Using Question-Answering Techniques to Implement a Knowledge-Driven Argument Mining Approach
Patrick Saint-Dizier

This short paper presents a first implementation of a knowledge-driven argument mining approach. The major processing steps and language resources of the system are surveyed. An indicative evaluation outlines challenges and improvement directions.

What works and what does not: Classifier and feature analysis for argument mining
Ahmet Aker | Alfred Sliwa | Yuan Ma | Ruishen Lui | Niravkumar Borad | Seyedeh Ziyaei | Mina Ghobadi

This paper offers a comparative analysis of the performance of different supervised machine learning methods and feature sets on argument mining tasks. Specifically, we address the tasks of extracting argumentative segments from texts and predicting the structure between those segments. Eight classifiers and different combinations of six feature types reported in previous work are evaluated. The results indicate that overall best performing features are the structural ones. Although the performance of classifiers varies depending on the feature combinations and corpora used for training and testing, Random Forest seems to be among the best performing classifiers. These results build a basis for further development of argument mining techniques and can guide an implementation of argument mining into different applications such as argument based search.

Unsupervised Detection of Argumentative Units though Topic Modeling Techniques
Alfio Ferrara | Stefano Montanelli | Georgios Petasis

In this paper we present a new unsupervised approach, “Attraction to Topics” – A2T , for the detection of argumentative units, a sub-task of argument mining. Motivated by the importance of topic identification in manual annotation, we examine whether topic modeling can be used for performing unsupervised detection of argumentative sentences, and to what extend topic modeling can be used to classify sentences as claims and premises. Preliminary evaluation results suggest that topic information can be successfully used for the detection of argumentative sentences, at least for corpora used for evaluation. Our approach has been evaluated on two English corpora, the first of which contains 90 persuasive essays, while the second is a collection of 340 documents from user generated content.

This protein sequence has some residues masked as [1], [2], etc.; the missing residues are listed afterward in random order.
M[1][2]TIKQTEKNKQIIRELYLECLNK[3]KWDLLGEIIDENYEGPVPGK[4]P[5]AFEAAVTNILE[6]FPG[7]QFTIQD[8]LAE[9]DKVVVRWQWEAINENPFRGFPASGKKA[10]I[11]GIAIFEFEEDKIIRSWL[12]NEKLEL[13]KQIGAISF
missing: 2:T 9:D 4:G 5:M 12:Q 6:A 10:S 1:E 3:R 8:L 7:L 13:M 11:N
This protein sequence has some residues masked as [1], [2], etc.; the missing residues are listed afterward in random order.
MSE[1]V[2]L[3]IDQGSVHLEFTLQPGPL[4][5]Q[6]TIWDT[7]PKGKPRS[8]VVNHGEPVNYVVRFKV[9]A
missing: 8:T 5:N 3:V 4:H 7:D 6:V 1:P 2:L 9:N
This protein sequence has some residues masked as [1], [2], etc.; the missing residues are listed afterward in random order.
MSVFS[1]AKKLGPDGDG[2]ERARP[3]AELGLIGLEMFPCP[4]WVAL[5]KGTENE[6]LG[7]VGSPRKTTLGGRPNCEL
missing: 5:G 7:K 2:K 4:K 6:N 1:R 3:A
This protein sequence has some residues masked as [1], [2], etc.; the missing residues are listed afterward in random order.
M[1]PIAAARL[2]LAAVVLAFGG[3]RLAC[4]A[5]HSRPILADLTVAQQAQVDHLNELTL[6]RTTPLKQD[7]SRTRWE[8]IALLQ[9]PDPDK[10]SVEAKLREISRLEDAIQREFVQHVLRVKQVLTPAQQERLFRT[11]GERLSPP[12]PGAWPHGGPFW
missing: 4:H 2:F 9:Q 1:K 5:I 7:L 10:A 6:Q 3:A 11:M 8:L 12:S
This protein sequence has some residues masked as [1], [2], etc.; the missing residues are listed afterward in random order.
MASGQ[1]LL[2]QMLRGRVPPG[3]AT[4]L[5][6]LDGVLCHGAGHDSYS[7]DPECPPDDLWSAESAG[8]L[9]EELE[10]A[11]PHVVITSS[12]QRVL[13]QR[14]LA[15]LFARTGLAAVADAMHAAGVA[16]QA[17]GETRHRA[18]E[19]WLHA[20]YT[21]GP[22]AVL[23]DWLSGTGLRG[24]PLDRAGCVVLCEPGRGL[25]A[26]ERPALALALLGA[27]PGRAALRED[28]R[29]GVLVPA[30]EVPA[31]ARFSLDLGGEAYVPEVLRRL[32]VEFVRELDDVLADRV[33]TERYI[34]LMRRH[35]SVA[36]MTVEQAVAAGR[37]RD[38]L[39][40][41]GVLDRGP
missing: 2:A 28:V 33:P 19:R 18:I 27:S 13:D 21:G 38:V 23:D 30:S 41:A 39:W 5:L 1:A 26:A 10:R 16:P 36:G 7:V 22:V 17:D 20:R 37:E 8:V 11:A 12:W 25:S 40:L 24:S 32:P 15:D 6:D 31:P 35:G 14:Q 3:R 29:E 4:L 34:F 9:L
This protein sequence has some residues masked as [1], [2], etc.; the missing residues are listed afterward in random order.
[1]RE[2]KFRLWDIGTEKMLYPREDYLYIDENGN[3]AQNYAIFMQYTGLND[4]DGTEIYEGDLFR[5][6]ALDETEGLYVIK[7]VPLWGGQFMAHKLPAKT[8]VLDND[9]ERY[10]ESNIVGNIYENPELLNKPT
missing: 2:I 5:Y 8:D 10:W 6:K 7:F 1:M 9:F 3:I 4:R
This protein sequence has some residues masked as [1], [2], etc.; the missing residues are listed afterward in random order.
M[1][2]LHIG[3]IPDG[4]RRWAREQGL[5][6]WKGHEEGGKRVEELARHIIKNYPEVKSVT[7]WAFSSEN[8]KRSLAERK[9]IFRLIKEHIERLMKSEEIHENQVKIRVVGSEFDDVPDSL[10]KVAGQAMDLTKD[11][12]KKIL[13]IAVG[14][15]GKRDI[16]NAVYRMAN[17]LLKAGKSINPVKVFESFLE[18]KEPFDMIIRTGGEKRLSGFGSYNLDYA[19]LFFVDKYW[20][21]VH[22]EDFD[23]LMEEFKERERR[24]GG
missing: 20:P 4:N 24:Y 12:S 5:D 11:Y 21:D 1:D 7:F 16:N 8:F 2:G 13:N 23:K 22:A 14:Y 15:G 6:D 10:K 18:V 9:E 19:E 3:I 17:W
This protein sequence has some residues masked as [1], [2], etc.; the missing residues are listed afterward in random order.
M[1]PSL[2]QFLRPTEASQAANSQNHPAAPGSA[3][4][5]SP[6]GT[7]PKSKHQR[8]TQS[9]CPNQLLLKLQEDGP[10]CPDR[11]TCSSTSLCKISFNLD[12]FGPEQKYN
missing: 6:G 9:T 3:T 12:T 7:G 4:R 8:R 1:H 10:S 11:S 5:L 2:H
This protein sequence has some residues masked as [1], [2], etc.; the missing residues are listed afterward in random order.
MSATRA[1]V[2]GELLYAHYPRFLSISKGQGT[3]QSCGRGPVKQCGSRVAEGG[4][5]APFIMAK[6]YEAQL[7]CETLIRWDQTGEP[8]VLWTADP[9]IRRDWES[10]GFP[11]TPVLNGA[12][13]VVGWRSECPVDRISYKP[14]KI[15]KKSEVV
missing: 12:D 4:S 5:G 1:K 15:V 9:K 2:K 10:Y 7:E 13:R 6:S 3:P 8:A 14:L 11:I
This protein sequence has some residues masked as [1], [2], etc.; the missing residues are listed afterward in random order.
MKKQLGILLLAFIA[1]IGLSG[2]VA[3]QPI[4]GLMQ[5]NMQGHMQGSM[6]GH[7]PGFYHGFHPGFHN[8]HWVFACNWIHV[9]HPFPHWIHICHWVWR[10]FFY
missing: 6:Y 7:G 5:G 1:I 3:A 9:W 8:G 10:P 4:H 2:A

Using Complex Argumentative Interactions to Reconstruct the Argumentative Structure of Large-Scale Debates
John Lawrence | Chris Reed

In this paper we consider the insights that can be gained by considering large scale argument networks and the complex interactions between their constituent propositions. We investigate metrics for analysing properties of these networks, illustrating these using a corpus of arguments taken from the 2016 US Presidential Debates. We present techniques for determining these features directly from natural language text and show that there is a strong correlation between these automatically identified features and the argumentative structure contained within the text. Finally, we combine these metrics with argument mining techniques and show how the identification of argumentative relations can be improved by considering the larger context in which they occur.

Unit Segmentation of Argumentative Texts
Yamen Ajjour | Wei-Fan Chen | Johannes Kiesel | Henning Wachsmuth | Benno Stein

The segmentation of an argumentative text into argument units and their non-argumentative counterparts is the first step in identifying the argumentative structure of the text. Despite its importance for argument mining, unit segmentation has been approached only sporadically so far. This paper studies the major parameters of unit segmentation systematically. We explore the effectiveness of various features, when capturing words separately, along with their neighbors, or even along with the entire text. Each such context is reflected by one machine learning model that we evaluate within and across three domains of texts. Among the models, our new deep learning approach capturing the entire text turns out best within all domains, with an F-score of up to 88.54. While structural features generalize best across domains, the domain transfer remains hard, which points to major challenges of unit segmentation.